At the moment, Boehner’s problem is he doesn’t yet have a hand to play. As the Senate’s Gang of Eight works to whip colleagues, the House negotiators charged with crafting their own bipartisan blueprint are struggling simply to agree on terms. Despite months of regular meetings, progress has been fitful. The eight-member group blew through a recent deadline Boehner imposed, and intermittent reports of a pact have proven premature. But despite “a few precipice points in the past few weeks,” a deal remains within reach, says a House Democratic aide close to the negotiations, who estimated that the agreement would come after the Senate bill hits the floor the week of June 10, but before its final passage. The pressure to get something done is acute for Republicans. Without a legislative vehicle to send to conference, they would be forced to swallow the Senate deal or get battered by immigration advocates for scuttling the best shot at comprehensive reform in a generation.
Aides say the outline emerging in the House is more conservative than the Senate version. It has a more onerous path to citizenship (15 years instead of the Senate’s 13), stiffer enforcement provisions and restrictions on the healthcare benefits immigrants can receive. The healthcare issue is the primary hurdle, according to a House Democratic aide, although the two parties are also split on a solution to the issue of guest workers — a major piece of the Senate’s measure.
The House could also pursue a piecemeal approach, divvying a sprawling bill into a few smaller chunks that are largely acceptable even to rock-ribbed conservatives. Virginia Republican Bob Goodlatte, the chairman of the House Judiciary Committee, has introduced measures to expand the eVerify and agricultural guest-worker programs. That legislation could then be used as a vehicle to conference with the Senate, who could tack on the citizenship provisions that are essential to Democrats.e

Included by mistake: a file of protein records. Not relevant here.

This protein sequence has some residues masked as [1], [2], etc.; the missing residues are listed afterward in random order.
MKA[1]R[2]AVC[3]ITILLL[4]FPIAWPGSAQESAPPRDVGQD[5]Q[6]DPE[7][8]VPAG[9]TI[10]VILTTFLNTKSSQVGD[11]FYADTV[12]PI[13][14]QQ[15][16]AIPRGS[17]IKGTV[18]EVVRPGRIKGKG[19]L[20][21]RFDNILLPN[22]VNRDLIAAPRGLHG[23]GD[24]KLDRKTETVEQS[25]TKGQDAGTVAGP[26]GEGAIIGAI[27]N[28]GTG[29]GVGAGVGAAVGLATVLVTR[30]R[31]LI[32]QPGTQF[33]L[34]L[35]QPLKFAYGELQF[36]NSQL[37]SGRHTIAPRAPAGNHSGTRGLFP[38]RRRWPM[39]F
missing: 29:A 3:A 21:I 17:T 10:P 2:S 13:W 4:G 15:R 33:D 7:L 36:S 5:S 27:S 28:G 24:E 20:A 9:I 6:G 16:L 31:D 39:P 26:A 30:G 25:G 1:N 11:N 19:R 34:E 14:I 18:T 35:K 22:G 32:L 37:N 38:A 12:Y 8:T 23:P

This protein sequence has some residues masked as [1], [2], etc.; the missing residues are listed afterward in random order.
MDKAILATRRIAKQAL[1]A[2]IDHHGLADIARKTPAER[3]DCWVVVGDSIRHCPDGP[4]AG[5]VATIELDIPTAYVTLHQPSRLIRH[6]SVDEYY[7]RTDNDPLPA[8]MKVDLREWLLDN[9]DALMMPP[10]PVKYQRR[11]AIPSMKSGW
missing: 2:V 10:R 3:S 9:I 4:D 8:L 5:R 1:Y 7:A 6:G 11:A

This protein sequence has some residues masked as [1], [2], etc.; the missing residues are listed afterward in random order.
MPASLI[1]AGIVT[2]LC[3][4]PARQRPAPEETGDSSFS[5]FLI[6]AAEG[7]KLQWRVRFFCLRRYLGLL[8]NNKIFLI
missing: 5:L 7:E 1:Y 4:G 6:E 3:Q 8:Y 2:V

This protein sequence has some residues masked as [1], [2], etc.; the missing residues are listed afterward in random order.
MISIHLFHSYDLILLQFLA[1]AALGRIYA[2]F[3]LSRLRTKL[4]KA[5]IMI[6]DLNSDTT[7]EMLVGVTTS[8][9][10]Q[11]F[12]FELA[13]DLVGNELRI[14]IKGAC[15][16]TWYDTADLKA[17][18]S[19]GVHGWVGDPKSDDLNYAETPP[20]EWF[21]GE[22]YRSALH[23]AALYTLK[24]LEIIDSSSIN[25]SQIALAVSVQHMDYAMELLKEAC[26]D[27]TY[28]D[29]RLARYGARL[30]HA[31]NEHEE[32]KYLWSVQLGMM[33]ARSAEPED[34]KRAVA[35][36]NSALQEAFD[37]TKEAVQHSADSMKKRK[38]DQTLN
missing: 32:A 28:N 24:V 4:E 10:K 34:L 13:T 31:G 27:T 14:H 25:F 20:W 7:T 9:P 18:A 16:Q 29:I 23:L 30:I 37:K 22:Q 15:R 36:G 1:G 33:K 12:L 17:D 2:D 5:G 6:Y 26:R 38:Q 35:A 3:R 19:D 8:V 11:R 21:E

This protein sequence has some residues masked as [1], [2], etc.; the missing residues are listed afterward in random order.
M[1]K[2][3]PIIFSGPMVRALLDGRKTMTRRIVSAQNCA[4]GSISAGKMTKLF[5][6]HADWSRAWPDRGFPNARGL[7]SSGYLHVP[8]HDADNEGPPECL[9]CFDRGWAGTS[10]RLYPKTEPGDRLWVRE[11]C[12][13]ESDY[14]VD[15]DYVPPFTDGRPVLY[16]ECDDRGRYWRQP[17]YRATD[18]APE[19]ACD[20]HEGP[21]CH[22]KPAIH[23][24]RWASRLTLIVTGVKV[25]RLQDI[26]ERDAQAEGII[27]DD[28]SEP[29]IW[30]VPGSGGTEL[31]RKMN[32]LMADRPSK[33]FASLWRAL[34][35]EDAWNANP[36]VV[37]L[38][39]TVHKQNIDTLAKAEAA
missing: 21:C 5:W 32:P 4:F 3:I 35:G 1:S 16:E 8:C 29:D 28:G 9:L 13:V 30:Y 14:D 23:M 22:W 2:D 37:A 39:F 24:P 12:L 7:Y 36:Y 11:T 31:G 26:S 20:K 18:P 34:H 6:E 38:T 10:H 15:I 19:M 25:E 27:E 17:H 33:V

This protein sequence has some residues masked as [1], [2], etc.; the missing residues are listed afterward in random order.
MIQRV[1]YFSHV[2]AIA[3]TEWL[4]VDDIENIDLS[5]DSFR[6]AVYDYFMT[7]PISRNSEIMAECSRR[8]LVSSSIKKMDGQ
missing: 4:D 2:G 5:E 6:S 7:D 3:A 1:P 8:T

This array of uncertainties is why the bill’s smooth journey so far doesn’t have opponents of comprehensive immigration reform quaking. “It’s gone as expected,” says Ira Mehlman, a spokesman for the Federation For American Immigration Reform (FAIR), which advocates for reduced immigration levels and opposes the bill. The markup process in the Senate Judiciary Committee “was kind of kabuki theater,” he says. “The Gang of Eight tightly controlled all aspects of the debate.”
Immigration-reform advocates are heartened that a groundswell of opposition has yet to materialize among the conservative grassroots. There have been no raucous town halls during this week’s recess, no protests drawing widespread media coverage. A coalition of conservative leaders released a letter blasting the Senate bill as “bloated and unwieldy along the lines of Obamacare,” but most of the major conservative advocacy groups are supporting the effort or staying on the sidelines. Opponents concede that supporters have been disciplined and shrewd. When Reid said the passage in the Senate will be “pretty easy,” he may have been right.
But it is early yet. Controversies over the IRS, Benghazi and Department of Justice probes of reporters have overshadowed immigration so far. That is about to change. “We’re at the beginning stages here,” Mehlman says. “The real test is going to come as it hits the Senate floor.” And it gets tougher from there.